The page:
What is a Water Sensitive City

A Water Sensitive City is one where water’s journey through the urban landscape is managed with regard for its rural origins, coastal destinations and spiritual significance. A philosophy of flexibility in supply and use to meet all users’ needs underpins the collection and movement of water, and the technologies to facilitate the physical movement of water are designs that manifest these ideals visually for all to acknowledge and appreciate. Three principles set the foundation for this vision of a Water Sensitive City:

  • Cities as Water Supply Catchments: meaning access to water through a diversity of sources at a diversity of supply scales;
  • Cities Providing Ecosystem Services: meaning the built environment functions to supplement and support the function of the natural environment; and
  • Cities Comprising Water Sensitive Communities: meaning socio-political capital for sustainability exists and citizens’ decision-making and behaviours are water sensitive.

The attributes of a Water Sensitive City, compared with our current urban water management paradigms have been described as follows:

Attributes Traditional Regime Water Sensitive Regime
System Boundary Water supply, sewerage and flood control for economic and population growth and public health protection Multiple purposes for water considered over long-term timeframes including waterway health and other sectoral needs i.e. transport, recreation/amenity, micro-climate, energy etc.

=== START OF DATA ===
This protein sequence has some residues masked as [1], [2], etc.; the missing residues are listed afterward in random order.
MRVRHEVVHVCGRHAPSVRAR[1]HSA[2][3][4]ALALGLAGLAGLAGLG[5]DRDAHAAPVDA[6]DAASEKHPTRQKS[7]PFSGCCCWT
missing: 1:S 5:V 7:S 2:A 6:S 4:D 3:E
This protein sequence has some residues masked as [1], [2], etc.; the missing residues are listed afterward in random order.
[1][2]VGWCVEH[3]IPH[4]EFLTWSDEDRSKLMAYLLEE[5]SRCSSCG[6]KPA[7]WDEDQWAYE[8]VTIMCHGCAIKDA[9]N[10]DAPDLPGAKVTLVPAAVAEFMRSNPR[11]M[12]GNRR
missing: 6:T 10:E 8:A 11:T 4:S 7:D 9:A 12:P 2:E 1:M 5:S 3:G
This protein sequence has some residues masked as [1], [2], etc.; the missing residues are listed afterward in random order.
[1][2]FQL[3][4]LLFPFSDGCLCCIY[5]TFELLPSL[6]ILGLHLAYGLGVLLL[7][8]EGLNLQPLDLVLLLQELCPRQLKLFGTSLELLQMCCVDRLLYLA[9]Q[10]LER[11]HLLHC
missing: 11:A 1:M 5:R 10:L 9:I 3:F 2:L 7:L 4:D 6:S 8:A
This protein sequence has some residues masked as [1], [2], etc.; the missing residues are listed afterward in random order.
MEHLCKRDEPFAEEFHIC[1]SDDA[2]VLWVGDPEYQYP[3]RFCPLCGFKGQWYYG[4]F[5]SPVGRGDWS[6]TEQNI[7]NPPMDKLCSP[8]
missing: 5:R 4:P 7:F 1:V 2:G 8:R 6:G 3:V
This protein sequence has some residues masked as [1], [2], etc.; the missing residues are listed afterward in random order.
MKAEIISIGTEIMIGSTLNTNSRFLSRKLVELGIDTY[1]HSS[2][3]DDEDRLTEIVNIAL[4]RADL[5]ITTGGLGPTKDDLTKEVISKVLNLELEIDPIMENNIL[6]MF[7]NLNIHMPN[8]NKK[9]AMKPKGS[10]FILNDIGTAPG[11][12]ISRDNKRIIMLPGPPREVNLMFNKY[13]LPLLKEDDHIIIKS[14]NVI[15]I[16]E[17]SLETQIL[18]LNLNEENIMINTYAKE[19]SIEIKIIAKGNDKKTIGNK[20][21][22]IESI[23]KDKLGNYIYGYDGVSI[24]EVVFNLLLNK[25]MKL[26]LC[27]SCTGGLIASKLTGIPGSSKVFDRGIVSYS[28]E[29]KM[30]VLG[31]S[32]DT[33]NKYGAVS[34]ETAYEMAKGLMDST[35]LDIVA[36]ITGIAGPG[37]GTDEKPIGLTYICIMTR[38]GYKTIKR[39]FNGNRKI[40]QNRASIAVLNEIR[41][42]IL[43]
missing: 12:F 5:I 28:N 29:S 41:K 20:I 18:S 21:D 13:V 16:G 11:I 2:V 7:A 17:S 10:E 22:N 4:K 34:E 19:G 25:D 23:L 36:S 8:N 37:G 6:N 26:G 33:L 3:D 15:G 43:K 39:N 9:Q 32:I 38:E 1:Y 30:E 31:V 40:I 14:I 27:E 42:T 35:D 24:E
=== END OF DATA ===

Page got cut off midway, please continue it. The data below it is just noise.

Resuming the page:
Management Approach Compartmentalisation and optimisation of single components of the water cycle Adaptive, integrated, sustainable management of the total water cycle (including land-use)
Expertise Narrow technical and economic focussed disciplines Interdisciplinary, multi-stakeholder learning across social, technical, economic, design, ecological spheres etc
Service delivery Centralised, linear and predominantly technologically and economically based Diverse, flexible solutions at multiple scales via a suite of approaches (technical, social, economic, ecological etc)
Role of public Water managed by government on behalf of communities Co-management of water between government, business and communities
Risk Risk regulated and controlled by government Risk shared and diversified via private and public instrument

Click here to see the key papers and articles which proved more discussion on what a Water Sensitive City entails.